Treating the Treatment with My TEAM

Armed with an expanded list of prescriptions, I find relief and the answer to the question: Who should be the primary care coordinator for cancer patients?

 

I abide by the adage that it takes a village to raise children. I now fully appreciate that it takes a team to care for cancer patients. My epiphany came during the same week that some cancer advocates in my network were debating whether a patient’s oncologist, urologist or internist should be the primary treatment navigator. Just two days ago, I added my two cents to the debate saying via an email that I wouldn’t give up my oncologist as my treatment point guard for anything. I still wouldn’t. But, as owner of my cancer franchise, I  know first-hand how crucial it is to have a well practiced team that knows how to win a passing game.

Using my past few weeks as example and a few more basketball analogies…

1. Experiencing severe and highly unsettling palpitations, I emailed my oncologist (my point guard) for guidance. He passes the ball immediately to my internist for an EKG and preliminary assessment. In basketball, the point guard is also known as the team’s floor general and the best ball handler on the team. In football terminology, the point guard is a basketball team’s quarterback. The point guard is essentially the team’s captain, and his/her job is to make his/her teammates better and to hand out assists. At this point in my journey, I see my oncologist as the one who is going to make the fantastic scores against cancer and play a pivotal role in directing the team to victory.

2. Upon reading my EKG and spotting an aberration, my internist (my shooting guard) passes the ball to a cardiologist. Shooting guards can also be the team captain as well. A quality shooting guard should be able to consistently hit 20-foot jump shots. Besides being able to shoot the ball, shooting guards must also have good ball-handling skills because they have to be able to create their own shots off the dribble. They should also be able to make good passes.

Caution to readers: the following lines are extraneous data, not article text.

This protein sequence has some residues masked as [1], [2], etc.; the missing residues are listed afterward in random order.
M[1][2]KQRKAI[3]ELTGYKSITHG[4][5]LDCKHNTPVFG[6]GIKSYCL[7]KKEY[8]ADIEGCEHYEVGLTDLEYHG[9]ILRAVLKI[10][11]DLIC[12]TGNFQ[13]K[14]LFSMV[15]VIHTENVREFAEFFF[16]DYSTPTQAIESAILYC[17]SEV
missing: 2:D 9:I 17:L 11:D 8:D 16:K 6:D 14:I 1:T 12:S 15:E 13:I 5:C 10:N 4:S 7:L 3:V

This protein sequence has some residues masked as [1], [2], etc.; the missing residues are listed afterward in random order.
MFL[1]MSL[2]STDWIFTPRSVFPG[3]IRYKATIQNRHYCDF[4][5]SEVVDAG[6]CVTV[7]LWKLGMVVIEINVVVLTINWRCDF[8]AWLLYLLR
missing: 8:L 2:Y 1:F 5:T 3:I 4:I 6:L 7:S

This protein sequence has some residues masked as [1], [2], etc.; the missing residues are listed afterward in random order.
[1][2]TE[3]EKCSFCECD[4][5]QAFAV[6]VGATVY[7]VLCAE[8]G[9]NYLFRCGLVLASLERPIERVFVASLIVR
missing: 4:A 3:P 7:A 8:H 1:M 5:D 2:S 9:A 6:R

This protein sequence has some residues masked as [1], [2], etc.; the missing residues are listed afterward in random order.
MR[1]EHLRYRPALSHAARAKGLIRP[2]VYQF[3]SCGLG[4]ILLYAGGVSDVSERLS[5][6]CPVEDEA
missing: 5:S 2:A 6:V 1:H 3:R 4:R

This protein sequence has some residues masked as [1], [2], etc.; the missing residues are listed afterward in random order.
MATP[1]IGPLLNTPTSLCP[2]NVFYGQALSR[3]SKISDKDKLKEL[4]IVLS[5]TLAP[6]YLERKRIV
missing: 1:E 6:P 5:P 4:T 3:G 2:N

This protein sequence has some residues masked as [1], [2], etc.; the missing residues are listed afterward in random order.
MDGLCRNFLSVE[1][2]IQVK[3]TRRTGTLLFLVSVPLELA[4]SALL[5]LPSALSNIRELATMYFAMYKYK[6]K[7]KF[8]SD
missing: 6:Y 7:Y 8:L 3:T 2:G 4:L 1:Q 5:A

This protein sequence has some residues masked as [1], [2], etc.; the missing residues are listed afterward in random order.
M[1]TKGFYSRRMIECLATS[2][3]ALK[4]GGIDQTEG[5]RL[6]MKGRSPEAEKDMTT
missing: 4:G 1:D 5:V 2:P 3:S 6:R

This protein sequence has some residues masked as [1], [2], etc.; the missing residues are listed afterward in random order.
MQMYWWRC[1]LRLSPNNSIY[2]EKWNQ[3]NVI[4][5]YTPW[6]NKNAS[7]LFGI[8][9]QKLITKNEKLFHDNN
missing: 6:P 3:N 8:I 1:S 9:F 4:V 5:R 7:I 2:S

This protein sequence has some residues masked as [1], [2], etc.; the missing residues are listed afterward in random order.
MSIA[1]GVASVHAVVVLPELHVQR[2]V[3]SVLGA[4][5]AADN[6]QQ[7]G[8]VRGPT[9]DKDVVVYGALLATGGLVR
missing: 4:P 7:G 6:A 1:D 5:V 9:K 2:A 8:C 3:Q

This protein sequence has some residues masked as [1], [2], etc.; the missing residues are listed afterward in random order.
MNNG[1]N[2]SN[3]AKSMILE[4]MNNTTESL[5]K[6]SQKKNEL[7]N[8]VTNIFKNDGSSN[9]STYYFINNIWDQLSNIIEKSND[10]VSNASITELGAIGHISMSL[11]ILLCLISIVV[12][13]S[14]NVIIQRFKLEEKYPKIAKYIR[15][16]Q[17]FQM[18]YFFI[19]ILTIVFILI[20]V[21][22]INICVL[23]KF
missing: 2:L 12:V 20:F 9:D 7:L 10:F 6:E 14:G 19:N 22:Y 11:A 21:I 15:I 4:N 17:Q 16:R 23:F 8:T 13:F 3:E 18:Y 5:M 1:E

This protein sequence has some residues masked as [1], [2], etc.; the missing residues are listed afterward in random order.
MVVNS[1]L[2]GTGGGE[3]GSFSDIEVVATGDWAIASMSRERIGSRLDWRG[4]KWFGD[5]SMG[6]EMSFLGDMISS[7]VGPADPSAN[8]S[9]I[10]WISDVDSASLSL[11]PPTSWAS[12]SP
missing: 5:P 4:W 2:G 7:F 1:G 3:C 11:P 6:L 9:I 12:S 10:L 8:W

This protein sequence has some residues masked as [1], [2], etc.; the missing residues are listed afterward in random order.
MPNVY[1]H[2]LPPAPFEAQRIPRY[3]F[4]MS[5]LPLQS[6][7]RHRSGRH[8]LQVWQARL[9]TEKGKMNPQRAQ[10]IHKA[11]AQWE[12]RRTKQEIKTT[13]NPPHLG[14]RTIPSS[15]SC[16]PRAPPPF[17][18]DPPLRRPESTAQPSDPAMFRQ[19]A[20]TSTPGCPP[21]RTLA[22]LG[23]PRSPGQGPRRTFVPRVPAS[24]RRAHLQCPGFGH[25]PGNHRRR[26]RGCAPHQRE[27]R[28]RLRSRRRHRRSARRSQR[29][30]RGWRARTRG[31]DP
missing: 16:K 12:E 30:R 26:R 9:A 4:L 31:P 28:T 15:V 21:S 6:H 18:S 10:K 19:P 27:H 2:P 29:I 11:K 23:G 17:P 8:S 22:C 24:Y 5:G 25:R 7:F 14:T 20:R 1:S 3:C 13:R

3. After ordering a complete set of cardiac tests, my cardiologist (my power forward) quickly assess that, with no underlying cardiac disease, there is no point to be made from his vantage spot on the court and passes the ball back to my internist for the next play. A power forward plays a role similar to that of the center, down in the “post” or “low blocks”. On offense, he can “post up”, playing with his back to the basket, or set up for mid-range jump shots. On defense, he plays under the basket in a zone defense or against the opposing power forward in man-to-man defense.

4. In a scramble of appointment schedules (my quarterly oncology appointment happened to come first), the ball gets relayed to my point guard (oncologist). He is able to make an advance by writing a prescription to calm the increasing severity of my hot flashes. Then, to best score against the palpitations, he hands the ball off to the shooting guard (my internist) who is able to make a wide assessment the my current field of play and prescribes a mild medication that will hopefully score a winning point against my racing heart. In this process I had been working with a new internist. He was called off the bench and into the game because of the new schedule and sporadic availability my internist of three years. Impressed by the new player’s skills, I (as owner of the team) made the decision yesterday to move him into the first string.

Now, I admit my basketball knowledge is shaky a best. But I use the analogy to make a point. Assign what ever positions you like to your cancer team. Just remember that every cancer patient is different and every game is different, requiring a complex set of moves, expert decisions and passing. As owners of our individual cancer franchises, we need to build and manage a team that we trust. It must have an uncompromising commitment to teamwork–constantly communicating and passing for the best advantage. Only then can it ultimately claim a win for us.